5. Porfirio Landeros

    Porfirio Landeros New Member

    The pricing they're giving you for competitions is to one of their all-inclusive Franchise competitions (the XXXX-o-rama, etc.). I say "their" because only their employees and students do these events - they're closed to the rest of the competition world (and there is a BIG world out there).

    Most of us here compete in the non-franchise world, which means we go to competitions sanctioned by USA Dance (for amateurs) and the NDCA (professional, pro-am, and amateur).

    With NDCA and USA Dance competitions, you deal directly with the orgranizers. I compete in one style (American Smooth), and an NDCA competition typically costs around $100 for us to dance and attend the session we're dancing it (registration + tickets). For a USA Dance event, it can vary, but I'd say around $40 for tickets/registration. These are not all-inclusive events though, so you have to pay for your meals, hotel, etc.

    If you feel like you don't fit into the demographic of your studio, you can see if the local University has a ballroom dance club. They usually welcome members from the community. Also, USA Dance has amateur-run, non-profit chapters all over the country (www.usabda.org).

    For lists of the NDCA and USA Dance competition calendars, you can checkout www.NDCA.org (the events section), www.usabda.org, and www.accessdance.com.
  6. fascination

    fascination Site Moderator Staff Member

    I would only repeat everything Laura has already said...costs can vary...you do have some control...and there is no set pace for anyone....you are never harmed by shopping around IMO....and also regarding older folk...if you go to a few comps you will see folks who can move bigger than you in their 50s b/c it really has nothing to do with age...finally, my only caveat would be, there is some merit in dancing out of close contact at first beyond merely keeping your progress slow so that you will buy more lessons, still there is merit to being in an environment that has some other competitors so good luck in your search...and welcome to DF
  7. icering

    icering New Member

    I feel you 100% I am at an Aruther Murray studio right now as well and I am 19, and like you said the average age is 45-50 and its all money driven I have had some of the best instruction of Slasa and mambo on the 2 but Arthur murray has there own way on the 1. It cost $650 dollars for 6 private lesson and 6 group classes. I barely learn anything here and they only show you so many moves according to how much you pay. They go by bronze 1, bronze, 2 bornze 3 etc. When I learned on 2 in NY I wnet from bronze to Intermediate in two week and now on week 3 I am advanced doing competition combos. At Arthur Murray on week 2 they were still teaching the basic foot work and cross body lead. But on May 8th I will be at a new studio for a about $500 dollars cheaper. I have my last Murray class on Thurs. Then in May I switch. I can't use any of my NY moves. But its not all bad though, it was a good intro to all dances, not just one. I do nknow basic Tango, Rumba, Merengue and Cha Cha. But for the money I paid i could have skipped those because it will cost me $1300 to get proficient. At the other studio in the area they go on a open and closed enrollment so I didn't make the class last time but I be sure to make the deadline this time around. Its only $105 for 2 hours every monday, Or $70 for one hour.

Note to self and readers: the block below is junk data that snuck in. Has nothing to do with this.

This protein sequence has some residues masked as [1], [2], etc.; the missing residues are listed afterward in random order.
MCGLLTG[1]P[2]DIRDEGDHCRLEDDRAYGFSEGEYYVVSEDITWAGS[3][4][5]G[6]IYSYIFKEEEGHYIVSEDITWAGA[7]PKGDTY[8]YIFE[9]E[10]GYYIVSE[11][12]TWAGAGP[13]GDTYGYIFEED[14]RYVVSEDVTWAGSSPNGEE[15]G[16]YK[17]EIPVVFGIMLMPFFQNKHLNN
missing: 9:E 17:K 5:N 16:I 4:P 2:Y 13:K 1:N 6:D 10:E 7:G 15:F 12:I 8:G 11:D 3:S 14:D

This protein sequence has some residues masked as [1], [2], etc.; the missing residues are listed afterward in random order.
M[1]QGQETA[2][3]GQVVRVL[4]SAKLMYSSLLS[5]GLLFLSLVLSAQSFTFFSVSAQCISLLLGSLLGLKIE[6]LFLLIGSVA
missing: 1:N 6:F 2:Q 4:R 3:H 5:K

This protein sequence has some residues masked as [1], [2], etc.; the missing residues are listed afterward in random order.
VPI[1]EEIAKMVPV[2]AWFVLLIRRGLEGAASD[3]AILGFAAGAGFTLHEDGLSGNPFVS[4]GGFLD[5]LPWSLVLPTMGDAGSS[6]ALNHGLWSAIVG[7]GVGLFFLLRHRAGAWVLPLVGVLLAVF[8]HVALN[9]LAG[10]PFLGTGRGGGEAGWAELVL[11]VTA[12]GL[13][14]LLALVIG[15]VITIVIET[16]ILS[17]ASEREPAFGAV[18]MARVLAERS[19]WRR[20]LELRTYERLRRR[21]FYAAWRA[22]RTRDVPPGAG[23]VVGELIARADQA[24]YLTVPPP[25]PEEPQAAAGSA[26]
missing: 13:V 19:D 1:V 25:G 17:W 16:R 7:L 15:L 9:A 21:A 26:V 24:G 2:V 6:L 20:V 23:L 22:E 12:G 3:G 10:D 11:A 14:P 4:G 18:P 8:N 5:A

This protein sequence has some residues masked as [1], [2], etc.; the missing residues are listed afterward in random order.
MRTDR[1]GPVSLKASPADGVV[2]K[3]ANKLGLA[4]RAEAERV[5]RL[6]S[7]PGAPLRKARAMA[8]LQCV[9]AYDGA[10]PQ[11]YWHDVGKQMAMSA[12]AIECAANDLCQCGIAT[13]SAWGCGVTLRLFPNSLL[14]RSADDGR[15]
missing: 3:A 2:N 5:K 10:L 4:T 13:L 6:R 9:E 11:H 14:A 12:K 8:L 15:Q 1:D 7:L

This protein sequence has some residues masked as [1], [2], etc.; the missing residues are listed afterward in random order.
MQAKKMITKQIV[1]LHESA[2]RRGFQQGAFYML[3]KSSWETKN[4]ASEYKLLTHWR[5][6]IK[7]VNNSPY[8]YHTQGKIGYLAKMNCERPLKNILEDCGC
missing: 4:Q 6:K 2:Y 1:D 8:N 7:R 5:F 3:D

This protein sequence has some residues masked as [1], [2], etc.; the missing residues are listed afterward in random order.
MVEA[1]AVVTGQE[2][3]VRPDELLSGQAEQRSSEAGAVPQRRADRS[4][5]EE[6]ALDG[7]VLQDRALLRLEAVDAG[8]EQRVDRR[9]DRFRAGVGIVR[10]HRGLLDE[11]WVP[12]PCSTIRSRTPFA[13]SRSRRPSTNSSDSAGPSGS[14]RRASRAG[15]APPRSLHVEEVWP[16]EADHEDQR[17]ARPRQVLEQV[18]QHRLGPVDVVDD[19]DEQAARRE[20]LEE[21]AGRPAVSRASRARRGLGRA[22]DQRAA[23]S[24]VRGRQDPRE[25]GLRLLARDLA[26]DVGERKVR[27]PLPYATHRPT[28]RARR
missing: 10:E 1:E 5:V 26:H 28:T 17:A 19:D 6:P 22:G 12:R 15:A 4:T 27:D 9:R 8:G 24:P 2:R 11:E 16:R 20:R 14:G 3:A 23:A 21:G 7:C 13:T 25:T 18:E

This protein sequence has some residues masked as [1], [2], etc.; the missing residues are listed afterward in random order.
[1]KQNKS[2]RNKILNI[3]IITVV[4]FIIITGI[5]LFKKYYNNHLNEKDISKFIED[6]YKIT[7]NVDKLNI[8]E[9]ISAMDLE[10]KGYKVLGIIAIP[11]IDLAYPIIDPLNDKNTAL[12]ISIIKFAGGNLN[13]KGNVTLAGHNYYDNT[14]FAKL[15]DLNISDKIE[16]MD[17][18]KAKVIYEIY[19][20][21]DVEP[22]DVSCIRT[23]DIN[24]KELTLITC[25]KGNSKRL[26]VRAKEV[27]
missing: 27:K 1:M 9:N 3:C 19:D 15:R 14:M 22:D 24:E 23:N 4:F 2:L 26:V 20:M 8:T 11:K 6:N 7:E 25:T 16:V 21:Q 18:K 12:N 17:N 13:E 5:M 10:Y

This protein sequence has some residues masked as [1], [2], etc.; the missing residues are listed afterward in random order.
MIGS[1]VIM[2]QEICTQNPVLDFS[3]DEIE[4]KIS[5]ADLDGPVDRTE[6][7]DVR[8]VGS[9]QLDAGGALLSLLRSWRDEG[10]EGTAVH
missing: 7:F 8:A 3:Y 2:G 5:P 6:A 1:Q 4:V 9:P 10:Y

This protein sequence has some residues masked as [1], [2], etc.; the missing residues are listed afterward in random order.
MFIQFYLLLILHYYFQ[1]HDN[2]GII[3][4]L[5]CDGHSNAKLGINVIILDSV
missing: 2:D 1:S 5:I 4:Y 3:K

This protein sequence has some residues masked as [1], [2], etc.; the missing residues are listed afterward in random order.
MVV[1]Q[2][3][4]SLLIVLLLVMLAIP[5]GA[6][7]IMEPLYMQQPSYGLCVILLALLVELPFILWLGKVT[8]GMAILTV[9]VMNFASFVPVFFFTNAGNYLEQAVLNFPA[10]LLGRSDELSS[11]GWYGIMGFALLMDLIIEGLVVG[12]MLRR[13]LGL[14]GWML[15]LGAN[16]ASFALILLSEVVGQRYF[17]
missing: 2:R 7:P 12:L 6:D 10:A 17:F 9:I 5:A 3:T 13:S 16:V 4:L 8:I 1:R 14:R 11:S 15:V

8. Donchik

    Donchik New Member

    regarding Arthur Murray

    Thank you all, for your comments and replies. It does seem like we need a new teacher. He is also getting pissed that we took few classes with another teacher at the same studio. So our teacher is contradicting everything the other guy said. And he basically almost gave us an ultimatum: we either take classes with him or with another guy, but not both. I think that's very unprofessional.

    I apologize if my commnet re:50 year olds offended anyone. I didn't mean to say that you can't dance at 50. We had some pretty elder teachers come in and I only wish i could move like them. Having said that, it is still a fact that on average it is harder to learn to dance when you are starting at 50, simply due to the physical reasons. (I think 26 is pretty late too, i should've been doing it since I was 5). At 50 it's harder to raise your leg, it's harder to bend, etc, etc. The other thing is that most people at that age come to dance studio to socialize and relieve their stress from work, children, etc. So they are basically there for a different reason then we are and that's somewhat annoying us.

    Fascination, I have noticed that you are in Chicago. Can you recommend some specific place/dance studio in North suburbs?

    Another question: how would you evaluate that you are ready to dance in close body contact?
  9. icering

    icering New Member

    ^^^ the thing I would do is: get some tango videos, if you need help I can find you some really good ones that you can preview before you buy. They practice with those and when you get to the other studio, if you are taking private lesson demonstrate what you know and the new teacher should help you. If they don't work on a pay per move basis like AM.
  10. SexyMan2Cha

    SexyMan2Cha New Member

    Sounds like classical arthur murray to me. I remember calling different studios before I started taking classes and am was super expensive. The people on the phone agressively talked me into to taking out my credit card, fortunately I had just enough common sense left to hang up.

    I've heard so many horror stories from arthur murray and fred astaire studios (from both students and teachers). The common practices of franchise dance studios would make a great nova documentary, with ballroom dancing being so populair right now.
  11. Donchik

    Donchik New Member